What Constitutes A Charge Of “injury To A Disabled Person”?

A woman in Denton was recently arrested on an active warrant after she attempted to choke her father. When law enforcement first responded to the call, the woman’s father reported that he was almost entirely blind and used a cane to navigate his home. The man’s daughter had walked into his house, stated she was hungry, and yelled at her father and another woman who lived there. The woman grabbed her father, ripped the front of his shirt, and put her arms around his neck in an effort to strangle him. While speaking with law enforcement, however, the man reported that his daughter did not hurt him and did not make it difficult to breathe. The woman was taken to Denton City Jail on charges of injury to a disabled person as well as criminal trespassing.

No matter if a disabled person was intentionally or unintentionally injured, the state of Texas aggressively prosecutes individuals who are suspected of committing this offense. As a result, people who are charged with this offense frequently benefit from obtaining the assistance of a criminal defense attorney.

What Constitutes a Disabled Person

For the purpose of this law, a disabled person includes anyone over the age of 14 who, due to age, physical disease, mental disease, defect, or injury, is substantially unable to protect him or herself from harm or provide things like food, shelter, and medical care.

Texas Law Concerning Injury to a Disabled Person

Texas Penal Code 22.04 states that a person commits the offense of injury to a disabled person if they intentionally, knowingly, recklessly, or with criminal negligence cause a disabled person to experience serious bodily injury, serious mental deficiency, or bodily injury.

If convicted of performing the offense either “knowingly” or “intentionally,” a person faces up to 99 years in prison as well as fines of up to $10,000. If the act is performed in a reckless manner, a person faces up to two years in jail and a fine of up to $10,000.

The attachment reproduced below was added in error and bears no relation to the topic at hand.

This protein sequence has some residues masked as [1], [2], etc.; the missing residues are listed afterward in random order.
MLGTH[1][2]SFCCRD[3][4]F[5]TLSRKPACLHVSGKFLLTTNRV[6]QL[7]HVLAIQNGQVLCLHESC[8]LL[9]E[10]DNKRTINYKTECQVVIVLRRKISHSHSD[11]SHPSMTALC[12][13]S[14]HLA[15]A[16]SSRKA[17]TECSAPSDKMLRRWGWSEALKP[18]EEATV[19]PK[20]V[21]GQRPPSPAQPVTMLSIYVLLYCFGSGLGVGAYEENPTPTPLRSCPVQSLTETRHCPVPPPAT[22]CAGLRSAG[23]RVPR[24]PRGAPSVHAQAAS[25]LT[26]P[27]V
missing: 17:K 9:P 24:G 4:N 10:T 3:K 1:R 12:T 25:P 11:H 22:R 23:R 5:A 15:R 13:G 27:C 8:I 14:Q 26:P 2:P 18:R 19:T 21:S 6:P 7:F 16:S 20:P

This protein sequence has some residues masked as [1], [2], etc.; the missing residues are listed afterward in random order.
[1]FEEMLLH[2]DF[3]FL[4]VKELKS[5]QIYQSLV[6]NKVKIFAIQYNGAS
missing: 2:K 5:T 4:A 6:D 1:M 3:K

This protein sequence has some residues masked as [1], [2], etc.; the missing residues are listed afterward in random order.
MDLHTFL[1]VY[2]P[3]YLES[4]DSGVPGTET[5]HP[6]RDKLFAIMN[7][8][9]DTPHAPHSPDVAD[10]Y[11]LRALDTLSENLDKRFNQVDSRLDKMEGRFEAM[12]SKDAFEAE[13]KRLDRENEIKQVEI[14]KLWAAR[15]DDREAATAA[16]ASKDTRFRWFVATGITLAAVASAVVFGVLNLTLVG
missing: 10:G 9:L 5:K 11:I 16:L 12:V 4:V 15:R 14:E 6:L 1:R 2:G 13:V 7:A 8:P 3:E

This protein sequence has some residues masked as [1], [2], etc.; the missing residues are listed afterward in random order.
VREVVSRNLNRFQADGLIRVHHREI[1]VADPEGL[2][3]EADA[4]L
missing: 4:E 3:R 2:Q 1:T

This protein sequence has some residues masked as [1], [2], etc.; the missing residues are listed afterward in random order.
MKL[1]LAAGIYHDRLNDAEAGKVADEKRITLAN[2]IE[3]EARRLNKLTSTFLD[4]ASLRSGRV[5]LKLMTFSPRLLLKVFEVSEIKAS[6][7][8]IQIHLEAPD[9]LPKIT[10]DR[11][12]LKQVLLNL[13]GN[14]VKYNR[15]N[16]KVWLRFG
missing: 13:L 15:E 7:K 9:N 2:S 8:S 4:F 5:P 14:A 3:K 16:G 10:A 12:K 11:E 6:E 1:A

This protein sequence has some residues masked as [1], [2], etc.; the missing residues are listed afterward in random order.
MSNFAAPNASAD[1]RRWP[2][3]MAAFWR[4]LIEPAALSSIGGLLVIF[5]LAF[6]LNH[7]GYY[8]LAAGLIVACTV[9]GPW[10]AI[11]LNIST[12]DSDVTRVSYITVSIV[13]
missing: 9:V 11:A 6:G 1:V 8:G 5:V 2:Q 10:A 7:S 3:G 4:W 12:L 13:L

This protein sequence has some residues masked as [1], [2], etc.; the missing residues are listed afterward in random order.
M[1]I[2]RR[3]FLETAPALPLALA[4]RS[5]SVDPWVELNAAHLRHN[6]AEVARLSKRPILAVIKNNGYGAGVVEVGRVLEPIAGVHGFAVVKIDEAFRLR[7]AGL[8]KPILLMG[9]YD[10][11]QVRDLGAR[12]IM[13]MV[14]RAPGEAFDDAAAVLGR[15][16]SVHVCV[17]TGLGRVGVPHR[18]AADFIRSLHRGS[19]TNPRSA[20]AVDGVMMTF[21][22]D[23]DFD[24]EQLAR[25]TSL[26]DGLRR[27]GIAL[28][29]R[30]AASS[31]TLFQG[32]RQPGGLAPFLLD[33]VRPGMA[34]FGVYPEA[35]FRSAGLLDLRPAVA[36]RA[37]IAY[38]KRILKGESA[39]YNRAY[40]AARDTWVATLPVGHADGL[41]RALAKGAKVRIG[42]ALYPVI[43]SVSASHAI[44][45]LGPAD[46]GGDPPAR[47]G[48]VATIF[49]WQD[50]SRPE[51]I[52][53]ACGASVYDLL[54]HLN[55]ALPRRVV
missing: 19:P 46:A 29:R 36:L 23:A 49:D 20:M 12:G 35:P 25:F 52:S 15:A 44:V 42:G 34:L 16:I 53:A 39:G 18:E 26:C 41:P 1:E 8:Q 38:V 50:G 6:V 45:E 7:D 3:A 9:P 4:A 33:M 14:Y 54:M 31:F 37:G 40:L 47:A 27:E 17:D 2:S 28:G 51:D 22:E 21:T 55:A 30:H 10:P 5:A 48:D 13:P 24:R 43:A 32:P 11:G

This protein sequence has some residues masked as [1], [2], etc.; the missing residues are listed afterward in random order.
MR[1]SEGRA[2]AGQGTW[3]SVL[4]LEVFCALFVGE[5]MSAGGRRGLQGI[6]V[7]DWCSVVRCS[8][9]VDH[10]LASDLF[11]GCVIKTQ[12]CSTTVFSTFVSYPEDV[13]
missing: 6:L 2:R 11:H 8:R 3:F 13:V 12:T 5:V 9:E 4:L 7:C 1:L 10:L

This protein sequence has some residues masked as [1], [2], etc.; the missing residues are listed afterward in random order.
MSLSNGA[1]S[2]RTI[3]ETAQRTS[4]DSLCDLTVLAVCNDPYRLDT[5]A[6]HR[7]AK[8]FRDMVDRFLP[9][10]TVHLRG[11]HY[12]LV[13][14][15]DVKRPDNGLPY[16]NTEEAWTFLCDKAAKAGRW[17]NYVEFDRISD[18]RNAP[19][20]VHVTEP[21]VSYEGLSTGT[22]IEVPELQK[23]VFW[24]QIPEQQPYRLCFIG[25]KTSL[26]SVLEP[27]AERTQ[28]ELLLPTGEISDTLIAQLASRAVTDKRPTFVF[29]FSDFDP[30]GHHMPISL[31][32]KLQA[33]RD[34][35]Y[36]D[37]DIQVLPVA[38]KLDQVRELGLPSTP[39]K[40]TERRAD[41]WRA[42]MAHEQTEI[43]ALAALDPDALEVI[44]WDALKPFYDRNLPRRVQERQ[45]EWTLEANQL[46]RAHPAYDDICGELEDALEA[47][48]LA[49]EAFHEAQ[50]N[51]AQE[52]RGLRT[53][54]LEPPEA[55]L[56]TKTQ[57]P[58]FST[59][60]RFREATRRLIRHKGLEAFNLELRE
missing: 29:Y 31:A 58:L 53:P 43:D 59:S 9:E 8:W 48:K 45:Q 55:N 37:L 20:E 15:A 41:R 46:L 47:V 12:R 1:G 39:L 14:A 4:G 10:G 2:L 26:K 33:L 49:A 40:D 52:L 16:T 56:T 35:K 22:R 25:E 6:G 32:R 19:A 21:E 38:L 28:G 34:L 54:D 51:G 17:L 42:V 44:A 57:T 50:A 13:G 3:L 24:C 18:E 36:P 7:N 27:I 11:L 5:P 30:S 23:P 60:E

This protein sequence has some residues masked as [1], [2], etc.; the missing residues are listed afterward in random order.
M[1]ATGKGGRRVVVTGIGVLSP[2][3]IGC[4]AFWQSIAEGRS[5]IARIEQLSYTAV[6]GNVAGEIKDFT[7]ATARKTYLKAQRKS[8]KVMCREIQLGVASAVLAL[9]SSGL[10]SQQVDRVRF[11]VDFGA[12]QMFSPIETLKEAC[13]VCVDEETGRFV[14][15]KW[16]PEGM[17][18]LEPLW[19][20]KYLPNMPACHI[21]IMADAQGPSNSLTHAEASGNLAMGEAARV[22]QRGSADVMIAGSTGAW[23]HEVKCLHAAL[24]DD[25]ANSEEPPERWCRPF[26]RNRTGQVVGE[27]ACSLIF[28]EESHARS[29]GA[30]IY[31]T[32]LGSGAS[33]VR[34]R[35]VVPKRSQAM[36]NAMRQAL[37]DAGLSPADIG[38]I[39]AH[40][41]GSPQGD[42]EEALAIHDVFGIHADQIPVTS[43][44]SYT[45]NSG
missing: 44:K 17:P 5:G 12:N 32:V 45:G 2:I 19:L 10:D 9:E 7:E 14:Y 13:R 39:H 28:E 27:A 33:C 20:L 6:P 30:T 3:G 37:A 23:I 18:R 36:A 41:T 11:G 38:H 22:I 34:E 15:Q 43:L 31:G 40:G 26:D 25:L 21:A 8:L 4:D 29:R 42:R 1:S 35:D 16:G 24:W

Owners and Operators Charged with the Offense

It should also be noted that this charge can also arise if a person is the owner, operator, or employee of an assisted living facility, intermediate care facility, or other place where disabled individuals reside and that person intentionally, knowingly, recklessly, or with criminal negligence causes the disabled person serious bodily injury or serious mental deficiency.

While treated as a separate offense, this act carries similar penalties, with a person who “knowingly” or “intentionally” injures another facing 99 years in prison and fines of $10,000 and a person who reckless performs the act facing two years in jail and a fine of up to $10,000.

Contact a Skilled Criminal Defense Attorney

If you are charged with injury to an elderly person, do not hesitate to contact Wheeler Law Office. Our experienced legal counsel knows what steps to take to make sure that your rights are protected. Speak to our office to schedule an initial free consultation.

(image courtesy of Josh Appel)